Kirby Puckett has a minor league card that goes for very good money, but minor league cards (that I have) of Thome and Ivan Rodriguez don't.
    I don't understand your term "respect", but if you have the earliest card of someone who is highly collected, people are going to want it.

    2013,14 and 15 Certificate Award Winner Harmon Killebrew Master Set and Master Topps Set
  • daltexdaltex Posts: 3,461 ✭✭✭✭✭

    @Crashingwaves said:
    UFC is the sport I am referring too. There was a not an officially licensed release until 2009 Topps UFC Round 1... but several fighters had cards in 2008 Donruss Americana II Ring Kings (and many had independent, stand-alone promo cards made).

    While I get the Ring Kings were not officially licensed UFC cards, I give them more weight because they were released before any company had the license compared to un-licensed cards released when a company does hold a license.

    Trying to think of another example. Maybe with wrestling?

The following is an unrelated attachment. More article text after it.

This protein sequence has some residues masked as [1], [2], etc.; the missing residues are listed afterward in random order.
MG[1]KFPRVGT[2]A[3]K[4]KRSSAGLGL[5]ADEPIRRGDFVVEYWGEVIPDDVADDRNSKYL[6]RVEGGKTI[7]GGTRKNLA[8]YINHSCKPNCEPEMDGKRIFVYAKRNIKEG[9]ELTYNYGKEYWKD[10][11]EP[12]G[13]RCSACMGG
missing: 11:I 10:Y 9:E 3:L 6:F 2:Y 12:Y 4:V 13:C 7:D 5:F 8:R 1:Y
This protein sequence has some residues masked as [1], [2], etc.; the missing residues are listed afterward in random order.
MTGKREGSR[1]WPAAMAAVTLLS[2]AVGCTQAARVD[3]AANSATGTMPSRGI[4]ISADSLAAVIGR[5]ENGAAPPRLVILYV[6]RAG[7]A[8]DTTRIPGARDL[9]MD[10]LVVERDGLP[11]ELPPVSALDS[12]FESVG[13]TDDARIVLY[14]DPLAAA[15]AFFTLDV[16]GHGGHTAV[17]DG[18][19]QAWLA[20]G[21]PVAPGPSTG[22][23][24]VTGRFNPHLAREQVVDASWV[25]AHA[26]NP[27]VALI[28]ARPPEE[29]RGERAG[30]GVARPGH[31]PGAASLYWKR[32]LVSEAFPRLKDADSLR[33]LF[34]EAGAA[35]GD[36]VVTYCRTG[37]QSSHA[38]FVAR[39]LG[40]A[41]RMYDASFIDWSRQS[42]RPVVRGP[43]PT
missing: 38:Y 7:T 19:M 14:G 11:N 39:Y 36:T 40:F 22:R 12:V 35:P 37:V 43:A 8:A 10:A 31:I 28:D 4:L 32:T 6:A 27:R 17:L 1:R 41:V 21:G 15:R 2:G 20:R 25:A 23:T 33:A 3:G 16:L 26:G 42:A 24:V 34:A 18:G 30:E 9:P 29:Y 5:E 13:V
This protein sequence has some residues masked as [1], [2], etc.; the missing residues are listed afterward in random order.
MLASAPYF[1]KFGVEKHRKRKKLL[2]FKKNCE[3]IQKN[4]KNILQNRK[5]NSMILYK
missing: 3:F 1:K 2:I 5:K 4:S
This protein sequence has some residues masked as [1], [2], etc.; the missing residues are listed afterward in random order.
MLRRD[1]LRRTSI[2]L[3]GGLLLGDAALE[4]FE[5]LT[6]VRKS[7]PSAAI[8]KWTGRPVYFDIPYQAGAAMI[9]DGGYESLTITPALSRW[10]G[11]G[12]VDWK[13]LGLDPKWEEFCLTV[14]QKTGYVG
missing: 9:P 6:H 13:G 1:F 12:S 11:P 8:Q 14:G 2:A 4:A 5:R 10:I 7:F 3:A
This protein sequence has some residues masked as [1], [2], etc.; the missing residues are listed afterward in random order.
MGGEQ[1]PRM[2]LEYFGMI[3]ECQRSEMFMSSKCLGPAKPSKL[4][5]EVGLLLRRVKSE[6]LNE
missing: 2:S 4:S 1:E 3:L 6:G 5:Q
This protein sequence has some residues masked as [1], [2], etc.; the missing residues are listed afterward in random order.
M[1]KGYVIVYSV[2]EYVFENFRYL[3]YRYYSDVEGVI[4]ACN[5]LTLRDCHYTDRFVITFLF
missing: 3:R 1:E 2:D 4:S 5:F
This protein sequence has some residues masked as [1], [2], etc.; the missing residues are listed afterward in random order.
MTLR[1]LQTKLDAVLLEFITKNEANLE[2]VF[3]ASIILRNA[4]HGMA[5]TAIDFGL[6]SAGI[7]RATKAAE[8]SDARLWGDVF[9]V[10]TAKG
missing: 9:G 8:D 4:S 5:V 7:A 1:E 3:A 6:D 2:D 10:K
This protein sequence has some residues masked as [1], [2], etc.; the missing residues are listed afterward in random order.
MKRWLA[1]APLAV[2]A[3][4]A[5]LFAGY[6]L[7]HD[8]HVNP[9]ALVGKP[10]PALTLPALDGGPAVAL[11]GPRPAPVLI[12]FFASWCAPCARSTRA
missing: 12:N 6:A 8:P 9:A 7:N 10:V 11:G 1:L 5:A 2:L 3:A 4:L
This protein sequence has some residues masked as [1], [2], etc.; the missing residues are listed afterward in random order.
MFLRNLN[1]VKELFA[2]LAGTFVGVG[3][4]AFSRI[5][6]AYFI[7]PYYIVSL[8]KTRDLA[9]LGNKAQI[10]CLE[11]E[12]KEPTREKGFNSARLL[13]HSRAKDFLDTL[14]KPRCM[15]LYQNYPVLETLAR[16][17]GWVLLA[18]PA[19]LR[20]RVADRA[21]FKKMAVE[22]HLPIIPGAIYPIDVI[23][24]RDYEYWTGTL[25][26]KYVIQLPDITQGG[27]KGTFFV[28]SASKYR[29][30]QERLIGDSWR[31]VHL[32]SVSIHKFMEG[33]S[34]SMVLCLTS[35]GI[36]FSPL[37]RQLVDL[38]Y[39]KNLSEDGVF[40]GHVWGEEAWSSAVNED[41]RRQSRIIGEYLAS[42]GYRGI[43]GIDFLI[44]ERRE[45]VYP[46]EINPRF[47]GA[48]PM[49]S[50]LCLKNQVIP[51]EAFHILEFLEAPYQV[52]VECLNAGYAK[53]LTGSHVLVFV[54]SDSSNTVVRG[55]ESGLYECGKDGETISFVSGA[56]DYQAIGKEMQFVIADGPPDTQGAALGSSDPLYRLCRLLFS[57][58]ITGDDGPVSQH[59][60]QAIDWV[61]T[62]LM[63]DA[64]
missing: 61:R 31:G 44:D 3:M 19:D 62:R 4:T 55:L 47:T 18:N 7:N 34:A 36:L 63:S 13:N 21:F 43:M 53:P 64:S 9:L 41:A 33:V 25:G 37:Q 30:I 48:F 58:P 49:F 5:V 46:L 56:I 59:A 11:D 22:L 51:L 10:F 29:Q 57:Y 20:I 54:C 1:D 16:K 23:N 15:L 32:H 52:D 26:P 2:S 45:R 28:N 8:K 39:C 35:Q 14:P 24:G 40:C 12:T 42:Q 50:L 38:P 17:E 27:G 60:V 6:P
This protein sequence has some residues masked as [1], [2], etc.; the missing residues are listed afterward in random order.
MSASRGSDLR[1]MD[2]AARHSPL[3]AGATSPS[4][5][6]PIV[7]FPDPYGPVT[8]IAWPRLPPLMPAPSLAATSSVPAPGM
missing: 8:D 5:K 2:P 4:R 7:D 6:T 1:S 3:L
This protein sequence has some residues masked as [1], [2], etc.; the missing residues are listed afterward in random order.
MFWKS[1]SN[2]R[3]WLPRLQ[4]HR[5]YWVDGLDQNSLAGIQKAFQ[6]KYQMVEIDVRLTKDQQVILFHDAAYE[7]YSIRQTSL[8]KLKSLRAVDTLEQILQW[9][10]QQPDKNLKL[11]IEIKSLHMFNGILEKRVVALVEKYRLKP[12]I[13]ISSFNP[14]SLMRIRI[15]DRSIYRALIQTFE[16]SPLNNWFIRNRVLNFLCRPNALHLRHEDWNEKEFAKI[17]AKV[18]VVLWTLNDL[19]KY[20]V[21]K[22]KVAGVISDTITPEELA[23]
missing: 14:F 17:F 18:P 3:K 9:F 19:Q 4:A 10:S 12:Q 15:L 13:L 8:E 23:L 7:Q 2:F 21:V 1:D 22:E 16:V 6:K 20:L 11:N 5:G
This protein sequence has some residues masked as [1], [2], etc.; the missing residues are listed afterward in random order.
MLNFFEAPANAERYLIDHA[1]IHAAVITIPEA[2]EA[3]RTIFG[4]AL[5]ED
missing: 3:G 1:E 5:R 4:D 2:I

Does PSA grade/authenticate the 2008 cards?

  • ndleondleo Posts: 4,043 ✭✭✭✭✭

    @JoeBanzai said:
    The term "true rookie" is rather meaningless. In some cases it matters and in some it doesn't.
    I remember being "talked out" of buying the Cal Ripken Topps Traded card, because at the time, it was not considered a true rookie.
    I don't collect boxing, but it seems some of the old Muhammed Ali "cards" might not have been licensed.
    Kirby Puckett has a minor league card that goes for very good money, but minor league cards (that I have) of Thome and Ivan Rodriguez don't.
    I don't understand your term "respect", but if you have the earliest card of someone who is highly collected, people are going to want it.

    Also the card market for the combat sports is not as organized as the other sports. I think the fans in that market just look for the cards of the favorite fighters. I collect Manny Pacquiao and I would rather have his 2011 Allen & Ginter Auto than his magazine cut "RC".

    Mike
  • CrashingwavesCrashingwaves Posts: 170 ✭✭✭
    edited August 6, 2023 6:18PM

    @daltex said:

    @Crashingwaves said:
    UFC is the sport I am referring too. There was a not an officially licensed release until 2009 Topps UFC Round 1... but several fighters had cards in 2008 Donruss Americana II Ring Kings (and many had independent, stand-alone promo cards made).

    While I get the Ring Kings were not officially licensed UFC cards, I give them more weight because they were released before any company had the license compared to un-licensed cards released when a company does hold a license.

    Trying to think of another example. Maybe with wrestling?

    Does PSA grade/authenticate the 2008 cards?

    Yes...